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hampered by poor planning, shoddy construction and bad oversight. A

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lot of money has been going astray. That clearly is a problem. It is a

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difficult country to keep a grip on. All of the systems, the checks and

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balances, I'm not in place. What the Times has done is compare the cost

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of the war in Afghanistan to the Marshall plan of rebuilding

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Germany. They have worked out into the's prices, the Marshall plan cost

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the equivalent of ?61 billion. American taxpayers have offered

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?61.5 billion and Britain ?890 million for this development.

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Germany is in a pretty bad state after the Second World War. And here

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we are, Afghanistan is costing more. But if you want to try and stop

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fundamentalism rising up and people being radicalised, you give people

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jobs and a better life. The report is saying the amount of corruption

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and wasted money. That is the question and I agree with it. It is

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a question of the management. That has been a problematic issue. That

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is the real question. It seems very poorly. The Financial Times, the

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property loan. ?122 billion of property in England and Wales is

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held in offshore funds and tax havens. We did not know who is

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buying it up? This is a bit of them, especially in London. They quit and

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anticorruption watchdog and they talk about corrupt leaders have used

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shell companies to hide assets. That is one issue. There is a separate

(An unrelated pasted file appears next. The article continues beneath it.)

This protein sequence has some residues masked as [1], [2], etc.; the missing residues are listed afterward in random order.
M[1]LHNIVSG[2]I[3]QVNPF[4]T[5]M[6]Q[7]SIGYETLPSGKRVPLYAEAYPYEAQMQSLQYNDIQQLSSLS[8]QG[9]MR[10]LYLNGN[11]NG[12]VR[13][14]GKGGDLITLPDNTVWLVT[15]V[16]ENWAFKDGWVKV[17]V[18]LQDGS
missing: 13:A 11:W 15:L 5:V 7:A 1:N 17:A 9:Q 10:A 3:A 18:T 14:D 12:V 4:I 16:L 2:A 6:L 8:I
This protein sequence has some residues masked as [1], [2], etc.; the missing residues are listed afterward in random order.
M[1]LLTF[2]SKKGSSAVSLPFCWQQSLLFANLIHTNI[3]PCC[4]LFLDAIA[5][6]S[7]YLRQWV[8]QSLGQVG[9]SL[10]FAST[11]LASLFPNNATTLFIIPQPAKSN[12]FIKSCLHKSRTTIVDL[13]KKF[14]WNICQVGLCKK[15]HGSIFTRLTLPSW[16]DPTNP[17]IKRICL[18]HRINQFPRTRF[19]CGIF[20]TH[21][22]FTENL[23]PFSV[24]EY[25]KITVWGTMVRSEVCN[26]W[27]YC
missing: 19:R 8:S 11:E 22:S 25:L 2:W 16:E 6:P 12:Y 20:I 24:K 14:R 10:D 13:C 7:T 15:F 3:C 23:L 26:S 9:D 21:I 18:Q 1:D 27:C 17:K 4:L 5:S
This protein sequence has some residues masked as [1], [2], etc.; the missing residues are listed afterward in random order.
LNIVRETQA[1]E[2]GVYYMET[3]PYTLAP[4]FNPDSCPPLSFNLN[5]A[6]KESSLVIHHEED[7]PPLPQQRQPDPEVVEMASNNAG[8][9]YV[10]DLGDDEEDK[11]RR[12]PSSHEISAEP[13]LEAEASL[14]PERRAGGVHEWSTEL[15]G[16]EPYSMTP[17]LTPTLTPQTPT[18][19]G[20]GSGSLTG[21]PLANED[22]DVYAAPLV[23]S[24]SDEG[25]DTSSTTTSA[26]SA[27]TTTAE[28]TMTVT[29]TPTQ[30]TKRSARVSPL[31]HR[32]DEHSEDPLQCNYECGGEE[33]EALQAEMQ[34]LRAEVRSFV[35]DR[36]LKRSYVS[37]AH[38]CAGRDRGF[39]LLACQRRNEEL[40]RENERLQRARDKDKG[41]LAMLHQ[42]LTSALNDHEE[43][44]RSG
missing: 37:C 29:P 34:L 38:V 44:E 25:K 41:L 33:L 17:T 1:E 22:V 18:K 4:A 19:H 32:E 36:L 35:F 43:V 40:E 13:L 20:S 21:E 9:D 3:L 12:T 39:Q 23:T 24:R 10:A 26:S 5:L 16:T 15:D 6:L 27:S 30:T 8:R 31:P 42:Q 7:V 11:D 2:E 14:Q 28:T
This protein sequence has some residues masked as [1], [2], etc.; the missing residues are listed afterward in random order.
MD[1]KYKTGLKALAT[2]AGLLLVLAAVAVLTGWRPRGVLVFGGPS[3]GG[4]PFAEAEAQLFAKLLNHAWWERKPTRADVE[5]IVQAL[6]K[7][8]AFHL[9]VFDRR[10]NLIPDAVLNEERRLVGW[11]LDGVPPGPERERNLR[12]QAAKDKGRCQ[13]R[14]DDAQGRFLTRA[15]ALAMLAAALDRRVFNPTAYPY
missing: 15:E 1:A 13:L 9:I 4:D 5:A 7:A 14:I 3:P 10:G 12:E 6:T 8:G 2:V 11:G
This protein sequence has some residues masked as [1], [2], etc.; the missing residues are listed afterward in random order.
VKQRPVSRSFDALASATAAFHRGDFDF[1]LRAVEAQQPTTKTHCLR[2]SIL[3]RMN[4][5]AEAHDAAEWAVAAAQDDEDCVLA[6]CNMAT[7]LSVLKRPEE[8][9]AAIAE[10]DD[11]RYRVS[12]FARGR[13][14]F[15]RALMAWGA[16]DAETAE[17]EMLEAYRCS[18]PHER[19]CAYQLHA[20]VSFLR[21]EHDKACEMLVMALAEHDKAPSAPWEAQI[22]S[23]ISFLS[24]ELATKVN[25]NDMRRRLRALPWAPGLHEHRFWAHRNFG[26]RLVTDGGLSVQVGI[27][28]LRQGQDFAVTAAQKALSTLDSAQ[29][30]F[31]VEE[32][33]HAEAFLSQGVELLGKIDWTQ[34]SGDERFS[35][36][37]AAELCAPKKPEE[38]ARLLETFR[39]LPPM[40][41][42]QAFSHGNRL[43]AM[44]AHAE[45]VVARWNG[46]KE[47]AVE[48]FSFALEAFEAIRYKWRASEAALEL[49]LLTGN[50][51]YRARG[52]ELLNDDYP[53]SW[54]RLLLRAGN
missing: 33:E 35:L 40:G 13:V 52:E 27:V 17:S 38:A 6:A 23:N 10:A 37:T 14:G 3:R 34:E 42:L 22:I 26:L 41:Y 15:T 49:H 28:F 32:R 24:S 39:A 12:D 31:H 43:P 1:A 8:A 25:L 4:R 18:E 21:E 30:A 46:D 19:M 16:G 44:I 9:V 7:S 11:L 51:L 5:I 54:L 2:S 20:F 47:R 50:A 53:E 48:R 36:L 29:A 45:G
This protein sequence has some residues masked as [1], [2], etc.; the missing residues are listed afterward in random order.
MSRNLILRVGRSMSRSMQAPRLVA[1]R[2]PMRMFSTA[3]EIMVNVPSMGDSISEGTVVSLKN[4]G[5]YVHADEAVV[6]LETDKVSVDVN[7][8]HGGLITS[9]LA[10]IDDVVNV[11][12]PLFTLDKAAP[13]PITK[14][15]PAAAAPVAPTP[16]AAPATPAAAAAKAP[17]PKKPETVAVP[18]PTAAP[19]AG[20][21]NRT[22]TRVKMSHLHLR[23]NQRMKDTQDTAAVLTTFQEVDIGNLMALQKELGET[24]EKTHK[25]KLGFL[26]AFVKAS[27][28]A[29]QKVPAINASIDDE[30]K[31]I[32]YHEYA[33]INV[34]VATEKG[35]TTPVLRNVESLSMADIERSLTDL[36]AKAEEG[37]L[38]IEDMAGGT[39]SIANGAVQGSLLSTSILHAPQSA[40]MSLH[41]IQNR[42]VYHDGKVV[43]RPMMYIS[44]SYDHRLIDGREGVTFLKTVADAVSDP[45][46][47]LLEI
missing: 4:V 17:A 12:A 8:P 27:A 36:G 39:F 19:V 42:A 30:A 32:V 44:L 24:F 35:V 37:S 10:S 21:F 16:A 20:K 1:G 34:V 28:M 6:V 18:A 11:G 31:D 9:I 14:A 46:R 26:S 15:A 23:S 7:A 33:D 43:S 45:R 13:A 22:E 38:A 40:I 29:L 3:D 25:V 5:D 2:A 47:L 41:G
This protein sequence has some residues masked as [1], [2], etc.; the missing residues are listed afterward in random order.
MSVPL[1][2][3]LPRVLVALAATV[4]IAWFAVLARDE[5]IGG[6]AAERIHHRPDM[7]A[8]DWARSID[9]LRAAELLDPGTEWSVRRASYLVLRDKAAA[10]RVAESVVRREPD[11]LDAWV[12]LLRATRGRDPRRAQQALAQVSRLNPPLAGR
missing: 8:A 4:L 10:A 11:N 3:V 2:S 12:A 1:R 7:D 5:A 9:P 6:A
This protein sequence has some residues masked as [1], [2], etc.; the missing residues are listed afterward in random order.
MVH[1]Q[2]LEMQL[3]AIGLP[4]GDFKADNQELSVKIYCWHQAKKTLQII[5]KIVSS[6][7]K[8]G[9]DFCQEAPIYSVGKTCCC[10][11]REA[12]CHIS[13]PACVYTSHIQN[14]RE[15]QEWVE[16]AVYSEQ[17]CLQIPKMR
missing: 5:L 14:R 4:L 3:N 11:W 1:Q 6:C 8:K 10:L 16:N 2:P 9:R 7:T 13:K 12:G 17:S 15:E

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issue. Sometimes these companies are being used to avoid stamp duty. The

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government has changed that. My favourite, there is a bit here that

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says, laundering which make regulations require real estate

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agents to carry out due diligence. There is a reference from an estate

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agents and, when you have accompanied hidden offshore, it is

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almost impossible for an estate agent to find out what is going on.

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You have to make a professional judgement whether you are satisfied

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with the information provided. So if you say, yes, I am happy with the

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information, I get hundreds and thousands of pounds commission or if

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I say no, I am not happy at, I do not get any commission. I wonder

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what the answer could be. Sometimes the level of cynicism on the BBC

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papers got back cynicism towards real estate agents failing hundreds

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of thousands in commission. `` owning. Let us look at the

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Independent. ?300 million genetic revolution. Trying to map our entire

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DNA. But always alarms some people. Too much would be known about us.